The Voidz, “Virtue”
Julian Casablancas deals with far more disrespect than he deserves. Sure, First Impressions of Earth was a disappointment (with excellent singles, if I may), but if not for the runaway backlash that followed and seems to prevail to this day, the fourth and fifth Strokes albums might have been duly appreciated as the great records they are.
“Will have some new music for everyone to publicly judge soon,” Casablancas tweeted last year ahead of Virtue, the sophomore LP from his second band, The Voidz. Indeed, great pressure tends to fall on he who once revived the landscape of rock and roll; but if The Strokes represent a space with too much baggage for Casablancas, The Voidz is—ironically, given its often bleak subject matter—his happy place.
Dropping the post-apocalyptic aesthetic for a cleaner, more futuristic air, and solidified with album cover art by graffiti wizard Felipe Pantone, the music on this one is lighter and more accessible than The Voidz’s last album. Where songs from Tyranny relished in their chaos without a care for critics or commerce, Virtue plays more like The Strokes in a funhouse; in fact, opener “Leave it in My Dreams” is almost Strokes-identical, with its flowery guitar chords and romantic, andante hooks. Don’t let its familiarity fool you, though, because the subsequent tracks cover an extraordinary range of styles and domains, from the full-on speed metal of “We’re Where We Were” to the flavorful funk of “All Wordz Are Made Up.” “ALieNNatioN” boasts a groove for the ages, the crunching drums and spooky piano riff almost sure to be sampled for a hip-hop hit someday.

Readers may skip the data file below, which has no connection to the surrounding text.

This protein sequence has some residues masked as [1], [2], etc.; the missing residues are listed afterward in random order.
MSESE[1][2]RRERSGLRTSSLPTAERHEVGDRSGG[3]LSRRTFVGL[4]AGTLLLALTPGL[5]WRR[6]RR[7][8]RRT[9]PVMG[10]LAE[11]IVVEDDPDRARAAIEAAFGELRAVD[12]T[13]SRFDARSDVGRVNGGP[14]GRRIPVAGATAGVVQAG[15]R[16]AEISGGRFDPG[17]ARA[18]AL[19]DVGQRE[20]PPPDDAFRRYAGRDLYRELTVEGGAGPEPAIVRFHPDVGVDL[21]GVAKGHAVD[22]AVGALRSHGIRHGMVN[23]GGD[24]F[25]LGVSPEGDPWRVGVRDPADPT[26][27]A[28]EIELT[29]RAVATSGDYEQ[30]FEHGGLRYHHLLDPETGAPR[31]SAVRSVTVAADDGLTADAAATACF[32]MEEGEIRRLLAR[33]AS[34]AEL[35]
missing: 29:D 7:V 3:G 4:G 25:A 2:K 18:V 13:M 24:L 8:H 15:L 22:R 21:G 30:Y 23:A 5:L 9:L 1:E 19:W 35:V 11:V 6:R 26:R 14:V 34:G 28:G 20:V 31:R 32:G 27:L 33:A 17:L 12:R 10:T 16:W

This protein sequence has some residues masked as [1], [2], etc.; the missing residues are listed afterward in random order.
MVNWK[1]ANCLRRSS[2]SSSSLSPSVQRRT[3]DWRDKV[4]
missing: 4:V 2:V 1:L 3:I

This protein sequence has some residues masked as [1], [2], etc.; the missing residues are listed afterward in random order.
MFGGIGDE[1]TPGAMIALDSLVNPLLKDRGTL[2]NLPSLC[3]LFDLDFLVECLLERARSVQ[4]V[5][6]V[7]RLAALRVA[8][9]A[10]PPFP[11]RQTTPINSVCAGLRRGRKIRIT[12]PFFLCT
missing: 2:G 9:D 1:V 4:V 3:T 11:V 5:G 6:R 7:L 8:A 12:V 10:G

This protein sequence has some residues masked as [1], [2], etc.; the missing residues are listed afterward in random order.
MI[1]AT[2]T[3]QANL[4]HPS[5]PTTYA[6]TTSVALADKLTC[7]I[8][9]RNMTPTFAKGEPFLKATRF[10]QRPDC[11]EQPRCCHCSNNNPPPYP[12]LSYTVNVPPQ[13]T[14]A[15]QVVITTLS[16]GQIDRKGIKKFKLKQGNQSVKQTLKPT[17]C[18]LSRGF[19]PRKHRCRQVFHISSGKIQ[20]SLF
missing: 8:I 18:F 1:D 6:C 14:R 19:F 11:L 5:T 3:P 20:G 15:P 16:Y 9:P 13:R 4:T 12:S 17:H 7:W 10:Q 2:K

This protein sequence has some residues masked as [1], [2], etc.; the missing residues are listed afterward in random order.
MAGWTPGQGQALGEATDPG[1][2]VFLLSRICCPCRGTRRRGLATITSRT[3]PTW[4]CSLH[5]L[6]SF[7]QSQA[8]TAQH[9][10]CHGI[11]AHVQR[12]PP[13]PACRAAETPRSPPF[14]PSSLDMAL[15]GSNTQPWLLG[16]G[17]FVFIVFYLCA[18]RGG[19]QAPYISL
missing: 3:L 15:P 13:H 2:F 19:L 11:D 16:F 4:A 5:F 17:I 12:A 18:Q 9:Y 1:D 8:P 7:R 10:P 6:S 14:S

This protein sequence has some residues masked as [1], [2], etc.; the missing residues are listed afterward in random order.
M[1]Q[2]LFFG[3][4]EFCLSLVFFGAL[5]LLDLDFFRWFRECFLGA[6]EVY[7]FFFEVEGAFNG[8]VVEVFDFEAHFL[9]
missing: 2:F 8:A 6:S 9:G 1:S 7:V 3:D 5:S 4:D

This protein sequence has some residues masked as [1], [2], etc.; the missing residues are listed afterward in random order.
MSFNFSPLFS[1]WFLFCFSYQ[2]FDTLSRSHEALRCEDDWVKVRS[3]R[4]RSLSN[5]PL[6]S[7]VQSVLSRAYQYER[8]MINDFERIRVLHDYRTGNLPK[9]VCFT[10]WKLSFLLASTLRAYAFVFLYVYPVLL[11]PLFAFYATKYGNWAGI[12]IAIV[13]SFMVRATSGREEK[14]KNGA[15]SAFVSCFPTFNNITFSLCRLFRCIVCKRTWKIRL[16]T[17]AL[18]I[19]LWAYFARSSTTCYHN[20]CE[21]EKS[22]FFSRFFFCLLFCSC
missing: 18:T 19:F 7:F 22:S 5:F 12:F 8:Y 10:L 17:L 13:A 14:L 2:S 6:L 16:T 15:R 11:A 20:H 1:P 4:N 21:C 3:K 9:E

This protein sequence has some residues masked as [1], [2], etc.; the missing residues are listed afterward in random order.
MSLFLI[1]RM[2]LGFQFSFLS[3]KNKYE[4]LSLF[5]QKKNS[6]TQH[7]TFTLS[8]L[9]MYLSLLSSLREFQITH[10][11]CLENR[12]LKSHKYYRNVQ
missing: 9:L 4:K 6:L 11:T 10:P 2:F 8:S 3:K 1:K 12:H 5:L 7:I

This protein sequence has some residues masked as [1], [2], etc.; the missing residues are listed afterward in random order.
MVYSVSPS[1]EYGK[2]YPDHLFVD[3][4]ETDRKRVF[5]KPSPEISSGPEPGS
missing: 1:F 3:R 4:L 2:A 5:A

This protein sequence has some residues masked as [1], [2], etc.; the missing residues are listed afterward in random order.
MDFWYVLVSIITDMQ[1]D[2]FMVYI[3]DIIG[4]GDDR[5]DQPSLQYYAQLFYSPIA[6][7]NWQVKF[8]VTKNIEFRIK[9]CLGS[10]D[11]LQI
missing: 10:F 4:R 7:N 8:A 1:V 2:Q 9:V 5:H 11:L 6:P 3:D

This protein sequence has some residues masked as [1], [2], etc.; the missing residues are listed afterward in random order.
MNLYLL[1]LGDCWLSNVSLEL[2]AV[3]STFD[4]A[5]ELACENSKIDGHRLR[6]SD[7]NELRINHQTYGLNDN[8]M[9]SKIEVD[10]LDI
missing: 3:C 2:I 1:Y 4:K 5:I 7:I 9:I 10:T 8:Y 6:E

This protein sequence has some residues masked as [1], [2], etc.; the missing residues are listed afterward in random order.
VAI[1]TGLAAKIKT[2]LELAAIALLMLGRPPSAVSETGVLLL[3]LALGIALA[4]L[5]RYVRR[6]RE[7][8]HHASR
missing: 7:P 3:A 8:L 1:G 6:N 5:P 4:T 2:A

Though the tracklist is hefty, all fifteen songs are unique and cohesive at once; some soaked in synth, some rattling with Latin percussion, some even stripped-down, like the beautiful “Think Before You Drink,” where Casablancas belts his most sincere lyrics of the album: “Before the final slaughter, please stop and think / You can lead a horse to water, but you cannot make it drink.” Impending doom is an unmistakable theme on Virtue, whose very title invokes that which seems to be lost in today’s musical climate, sputtering like one of the final, dying coughs of rock and roll.
Even with its moving melodies and lyrics, avant-garde production elements, and exhilarating instrumental performances from the rest of the band, Virtue will probably see the same general fate as every other Casablancas effort of the past decade—adored by those who listen, and ignored by those who don’t.